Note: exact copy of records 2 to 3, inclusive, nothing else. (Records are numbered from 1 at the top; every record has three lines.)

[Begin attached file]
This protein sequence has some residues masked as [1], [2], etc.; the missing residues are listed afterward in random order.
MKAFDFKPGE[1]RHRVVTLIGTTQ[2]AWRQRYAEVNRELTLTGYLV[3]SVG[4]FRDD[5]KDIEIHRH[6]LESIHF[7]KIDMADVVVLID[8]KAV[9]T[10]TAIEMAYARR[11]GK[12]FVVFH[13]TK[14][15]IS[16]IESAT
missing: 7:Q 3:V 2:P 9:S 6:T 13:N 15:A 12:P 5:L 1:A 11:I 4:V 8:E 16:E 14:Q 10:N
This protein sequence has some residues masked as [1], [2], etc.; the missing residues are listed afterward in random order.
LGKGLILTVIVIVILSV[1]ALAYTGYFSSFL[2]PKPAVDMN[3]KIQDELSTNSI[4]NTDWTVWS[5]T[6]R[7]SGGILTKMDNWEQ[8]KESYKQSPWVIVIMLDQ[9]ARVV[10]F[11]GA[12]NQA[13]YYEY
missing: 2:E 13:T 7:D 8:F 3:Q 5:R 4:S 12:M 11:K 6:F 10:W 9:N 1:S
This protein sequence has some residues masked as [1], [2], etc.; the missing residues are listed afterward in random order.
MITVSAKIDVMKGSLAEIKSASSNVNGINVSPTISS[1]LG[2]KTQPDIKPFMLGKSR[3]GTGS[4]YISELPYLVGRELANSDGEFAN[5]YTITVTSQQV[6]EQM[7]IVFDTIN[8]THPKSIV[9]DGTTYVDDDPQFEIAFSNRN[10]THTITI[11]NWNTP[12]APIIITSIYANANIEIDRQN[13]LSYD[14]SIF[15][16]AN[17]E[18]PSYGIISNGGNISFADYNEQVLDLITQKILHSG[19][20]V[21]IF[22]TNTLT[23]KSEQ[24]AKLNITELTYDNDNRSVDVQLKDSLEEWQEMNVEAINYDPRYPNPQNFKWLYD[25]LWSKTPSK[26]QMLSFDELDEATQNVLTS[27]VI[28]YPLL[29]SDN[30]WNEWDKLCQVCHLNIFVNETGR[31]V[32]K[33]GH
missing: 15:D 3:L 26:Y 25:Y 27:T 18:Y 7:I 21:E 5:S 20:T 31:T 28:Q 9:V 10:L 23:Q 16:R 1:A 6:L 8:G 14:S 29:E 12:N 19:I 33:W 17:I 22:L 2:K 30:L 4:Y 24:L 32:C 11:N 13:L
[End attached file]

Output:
This protein sequence has some residues masked as [1], [2], etc.; the missing residues are listed afterward in random order.
LGKGLILTVIVIVILSV[1]ALAYTGYFSSFL[2]PKPAVDMN[3]KIQDELSTNSI[4]NTDWTVWS[5]T[6]R[7]SGGILTKMDNWEQ[8]KESYKQSPWVIVIMLDQ[9]ARVV[10]F[11]GA[12]NQA[13]YYEY
missing: 2:E 13:T 7:D 8:F 3:Q 5:R 4:S 12:M 11:K 6:F 10:W 9:N 1:S
This protein sequence has some residues masked as [1], [2], etc.; the missing residues are listed afterward in random order.
MITVSAKIDVMKGSLAEIKSASSNVNGINVSPTISS[1]LG[2]KTQPDIKPFMLGKSR[3]GTGS[4]YISELPYLVGRELANSDGEFAN[5]YTITVTSQQV[6]EQM[7]IVFDTIN[8]THPKSIV[9]DGTTYVDDDPQFEIAFSNRN[10]THTITI[11]NWNTP[12]APIIITSIYANANIEIDRQN[13]LSYD[14]SIF[15][16]AN[17]E[18]PSYGIISNGGNISFADYNEQVLDLITQKILHSG[19][20]V[21]IF[22]TNTLT[23]KSEQ[24]AKLNITELTYDNDNRSVDVQLKDSLEEWQEMNVEAINYDPRYPNPQNFKWLYD[25]LWSKTPSK[26]QMLSFDELDEATQNVLTS[27]VI[28]YPLL[29]SDN[30]WNEWDKLCQVCHLNIFVNETGR[31]V[32]K[33]GH
missing: 15:D 3:L 26:Y 25:Y 27:T 18:Y 7:I 21:E 5:S 20:T 31:T 28:Q 9:V 10:L 23:Q 16:R 1:A 6:L 8:G 14:S 29:E 12:N 19:I 33:W 17:I 22:L 2:K 30:L 4:Y 24:L 32:C 11:N 13:L